Sunday, February 26, 2017

Mikaela Shiffrin Wins Last Alpine Combined of the Season in Crans Montana

Today, Mikaela Shiffrin takes her first win ever in the discipline with a total time of 2:07.16.
Shiffrin powered down the slalom run, making up time after her seventh-place super-G run in the morning. Her quick slalom run put her 0.70 seconds ahead of second-place finisher Federica Brignone of Italy and 0.85 seconds ahead of third-place finisher Ilka Stuhec of Slovenia in the final Alpine Combined of the season.
"It feels great", the American shared. "I was really psyched with my Super-G this morning. I took a really big step forward from yesterday, and I was happy with that. Of course, the slalom was great. I mean I made a little mistake at the top, but I was attacking, so I don’t think it cost too much. I’m happy to go into the U.S. races with the overall lead".
Second on Sunday’s podium was Federica Brignone, who ends the season in second place in the discipline standings in part thanks to her victory on Friday. The win gave her the motivation she needed to podium again on the challenging Mont Lachaux slope.
"That slalom gave me a really a good confidence, but I wanted to do it more and again today because it was not easy", Brignone said. "The slalom is really tough and yeah, I wanted to do it again. I’m really happy".
The Italian seems to have found her rhythm in slalom, and she has some guesses as to why it’s all coming together–and it wasn’t the snow.
"Actually, normally I love the ice, so I really don’t know in slalom", she said. "I’m feeling good, and I like this slope and the track and how it was set, so I think that’s all and I’m in shape".
With her third-place result, Stuhec was able to secure the discipline globe, the first of her career, which the Slovenian called “amazing.”
"I can’t believe it really because it’s something I’ve always dreamed of and now that it’s hear it’s just, ‘Woah", she said.

Peter Fill Wins Super-G in Kvitfjell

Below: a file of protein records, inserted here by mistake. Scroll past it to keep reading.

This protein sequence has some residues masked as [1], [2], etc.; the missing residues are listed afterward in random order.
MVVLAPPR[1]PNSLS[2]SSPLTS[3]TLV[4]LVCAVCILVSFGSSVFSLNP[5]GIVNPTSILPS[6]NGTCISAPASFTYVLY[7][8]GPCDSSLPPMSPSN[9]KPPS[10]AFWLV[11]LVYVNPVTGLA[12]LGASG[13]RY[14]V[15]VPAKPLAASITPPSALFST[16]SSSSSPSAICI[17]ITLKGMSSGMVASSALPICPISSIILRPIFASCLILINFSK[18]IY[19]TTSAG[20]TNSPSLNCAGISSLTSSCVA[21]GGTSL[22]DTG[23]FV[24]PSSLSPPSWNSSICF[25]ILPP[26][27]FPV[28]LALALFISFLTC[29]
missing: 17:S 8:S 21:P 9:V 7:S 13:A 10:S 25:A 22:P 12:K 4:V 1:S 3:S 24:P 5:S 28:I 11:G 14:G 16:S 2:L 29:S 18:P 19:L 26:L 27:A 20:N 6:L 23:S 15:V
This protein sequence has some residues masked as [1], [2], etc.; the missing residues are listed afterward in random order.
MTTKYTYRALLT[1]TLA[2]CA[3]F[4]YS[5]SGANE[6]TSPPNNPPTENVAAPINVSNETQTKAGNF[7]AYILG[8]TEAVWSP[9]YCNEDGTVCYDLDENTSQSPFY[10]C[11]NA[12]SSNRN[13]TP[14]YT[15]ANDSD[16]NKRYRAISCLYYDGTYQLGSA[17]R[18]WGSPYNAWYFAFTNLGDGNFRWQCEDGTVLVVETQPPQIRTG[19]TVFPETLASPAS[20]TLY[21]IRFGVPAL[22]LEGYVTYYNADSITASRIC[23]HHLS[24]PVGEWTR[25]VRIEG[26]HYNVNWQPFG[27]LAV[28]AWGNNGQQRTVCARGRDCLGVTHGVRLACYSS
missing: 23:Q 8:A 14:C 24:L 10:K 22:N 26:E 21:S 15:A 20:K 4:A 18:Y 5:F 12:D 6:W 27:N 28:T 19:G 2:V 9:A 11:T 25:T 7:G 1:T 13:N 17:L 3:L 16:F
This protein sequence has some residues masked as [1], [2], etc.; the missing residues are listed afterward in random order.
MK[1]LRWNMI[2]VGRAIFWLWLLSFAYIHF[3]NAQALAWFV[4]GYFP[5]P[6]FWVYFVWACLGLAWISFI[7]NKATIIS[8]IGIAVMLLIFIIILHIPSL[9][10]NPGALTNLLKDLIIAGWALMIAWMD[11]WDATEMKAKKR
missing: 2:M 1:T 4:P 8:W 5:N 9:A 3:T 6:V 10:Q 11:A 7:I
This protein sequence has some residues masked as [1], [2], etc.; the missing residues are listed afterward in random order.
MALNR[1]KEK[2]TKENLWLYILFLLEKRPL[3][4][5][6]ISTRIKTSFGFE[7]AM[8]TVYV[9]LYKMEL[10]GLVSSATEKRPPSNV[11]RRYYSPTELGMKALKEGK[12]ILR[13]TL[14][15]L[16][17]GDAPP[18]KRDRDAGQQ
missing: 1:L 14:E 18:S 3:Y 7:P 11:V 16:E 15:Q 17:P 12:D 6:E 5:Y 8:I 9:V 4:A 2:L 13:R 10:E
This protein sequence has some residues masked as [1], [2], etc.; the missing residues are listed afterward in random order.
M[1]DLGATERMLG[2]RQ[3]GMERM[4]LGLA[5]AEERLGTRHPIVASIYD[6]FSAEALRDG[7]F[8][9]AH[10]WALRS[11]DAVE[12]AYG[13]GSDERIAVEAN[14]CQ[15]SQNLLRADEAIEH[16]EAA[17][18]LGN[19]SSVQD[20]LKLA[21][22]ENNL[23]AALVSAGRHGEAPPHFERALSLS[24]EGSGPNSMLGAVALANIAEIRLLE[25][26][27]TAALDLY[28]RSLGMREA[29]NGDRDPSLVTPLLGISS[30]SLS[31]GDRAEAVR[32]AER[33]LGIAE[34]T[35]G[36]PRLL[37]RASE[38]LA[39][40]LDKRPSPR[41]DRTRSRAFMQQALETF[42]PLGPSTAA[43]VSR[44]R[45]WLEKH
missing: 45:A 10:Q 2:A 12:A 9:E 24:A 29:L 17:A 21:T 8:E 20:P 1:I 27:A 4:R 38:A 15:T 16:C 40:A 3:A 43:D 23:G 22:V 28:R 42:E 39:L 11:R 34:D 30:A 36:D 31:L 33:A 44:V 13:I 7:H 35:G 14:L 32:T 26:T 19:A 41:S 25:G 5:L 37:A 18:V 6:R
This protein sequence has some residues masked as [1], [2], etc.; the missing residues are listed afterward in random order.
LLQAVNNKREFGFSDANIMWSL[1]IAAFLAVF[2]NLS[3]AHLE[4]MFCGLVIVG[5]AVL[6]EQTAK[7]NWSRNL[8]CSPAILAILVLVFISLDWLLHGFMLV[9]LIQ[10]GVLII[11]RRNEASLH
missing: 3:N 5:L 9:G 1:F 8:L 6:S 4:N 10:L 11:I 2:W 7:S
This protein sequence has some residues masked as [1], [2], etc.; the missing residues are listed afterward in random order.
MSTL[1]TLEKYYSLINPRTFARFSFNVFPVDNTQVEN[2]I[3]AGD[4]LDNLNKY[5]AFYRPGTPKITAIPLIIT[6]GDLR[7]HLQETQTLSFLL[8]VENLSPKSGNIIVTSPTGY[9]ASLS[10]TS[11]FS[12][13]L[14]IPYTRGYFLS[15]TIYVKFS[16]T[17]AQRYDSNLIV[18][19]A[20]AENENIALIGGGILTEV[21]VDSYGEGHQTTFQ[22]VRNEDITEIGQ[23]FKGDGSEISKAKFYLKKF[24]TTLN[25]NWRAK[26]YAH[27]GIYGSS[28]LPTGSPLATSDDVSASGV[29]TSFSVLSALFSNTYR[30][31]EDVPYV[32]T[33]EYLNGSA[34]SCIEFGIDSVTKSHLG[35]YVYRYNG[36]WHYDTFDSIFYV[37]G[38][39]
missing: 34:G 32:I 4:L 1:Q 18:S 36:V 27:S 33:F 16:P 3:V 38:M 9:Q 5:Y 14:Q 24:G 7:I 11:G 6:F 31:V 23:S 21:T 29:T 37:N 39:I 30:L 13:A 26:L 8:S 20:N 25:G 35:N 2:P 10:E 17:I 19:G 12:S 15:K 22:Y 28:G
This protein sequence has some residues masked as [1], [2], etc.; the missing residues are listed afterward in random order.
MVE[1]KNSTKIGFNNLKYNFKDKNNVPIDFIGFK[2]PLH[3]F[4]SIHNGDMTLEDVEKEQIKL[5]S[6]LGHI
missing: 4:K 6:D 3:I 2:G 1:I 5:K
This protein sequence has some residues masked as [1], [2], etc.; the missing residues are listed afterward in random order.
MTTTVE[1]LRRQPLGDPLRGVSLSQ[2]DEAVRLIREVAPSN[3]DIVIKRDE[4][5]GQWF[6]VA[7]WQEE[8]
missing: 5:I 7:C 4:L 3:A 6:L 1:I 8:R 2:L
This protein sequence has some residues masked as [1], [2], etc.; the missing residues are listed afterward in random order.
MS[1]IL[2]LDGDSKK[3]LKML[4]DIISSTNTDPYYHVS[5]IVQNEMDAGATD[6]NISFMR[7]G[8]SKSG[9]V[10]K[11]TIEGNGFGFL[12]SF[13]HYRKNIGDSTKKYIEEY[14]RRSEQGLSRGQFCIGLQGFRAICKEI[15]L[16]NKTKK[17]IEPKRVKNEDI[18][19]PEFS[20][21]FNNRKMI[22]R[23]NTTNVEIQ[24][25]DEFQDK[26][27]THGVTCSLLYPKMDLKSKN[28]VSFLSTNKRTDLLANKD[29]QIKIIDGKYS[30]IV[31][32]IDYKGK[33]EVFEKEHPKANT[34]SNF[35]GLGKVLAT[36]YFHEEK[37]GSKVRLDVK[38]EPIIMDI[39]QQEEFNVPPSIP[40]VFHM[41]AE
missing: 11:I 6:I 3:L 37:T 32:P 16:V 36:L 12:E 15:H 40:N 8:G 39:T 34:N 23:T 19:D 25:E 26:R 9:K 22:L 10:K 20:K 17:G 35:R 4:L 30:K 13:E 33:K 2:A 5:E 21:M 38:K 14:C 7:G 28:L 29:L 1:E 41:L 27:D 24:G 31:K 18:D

The last regular speed week-end came to an end today at Kvitfjell (NOR), with the Super-G on the Olympiabakken course. Three experienced skiers took the spots on the podium, with Peter Fill earning the win, ahead of Hannes Reichelt and Erik Guay.
With 34 years and a very prolific career including a Kitzbuehel win and a crystal globe in downhill, Italy’s Peter Fill finally claimed his first win in his other strong discipline, the Super-G. This performance reflects his very good and constant season, that could end with another cup standings win if he makes up the 33 points that separate him from Jansrud in the downhill ranking.
"It was a long wait for me to get the first Super-G win, but I'm really happy. I made a great run, no mistakes and everywhere a good line and good speed. It was perfect for me today. The whole form for the season was good, but now, in the first downhill here in Kvitfjell, I was really bad, no speed and a lot of mistakes but yesterday and today was great. I hope now to bring my performance to Aspen. It's a really important race there".
The second place went to Austria’s Hannes Reichelt, also an experienced athlete on the World Cup Tour, as the Super-G World Champion from Vail / Beaver Creek 2015 just grabbed his 40th career podium.
"I think I had a lot of luck with the sun. The first start numbers had the bad light and I think after ten or something then weather was changing and we had some sun. That was luck, good that I had luck because two days ago I had some wind and that was the reason why I wasn't so fast in downhill. The second key was skiing aggressive, especially in parts where I did a good line. On the start I was saying, 'Ok, just ski like I inspect.' I had done my inspection and didn't hear too much on the radio, that was the key".
The current World Champion of the discipline also managed to climb on the podium and took third place today in Kvitfjell.
"It's been great, you know. It's been a good weekend, fourth and sixth in the downhill, but it's always fun to leave a race series with a bit of hardware. I'm happy with the way I skied today and I'm excited to get back home to my girls. I don't feel particularly old; I think that things are going better now. I'm happy physically and technically and I'll keep charging. I think I keep improving like a fine wine".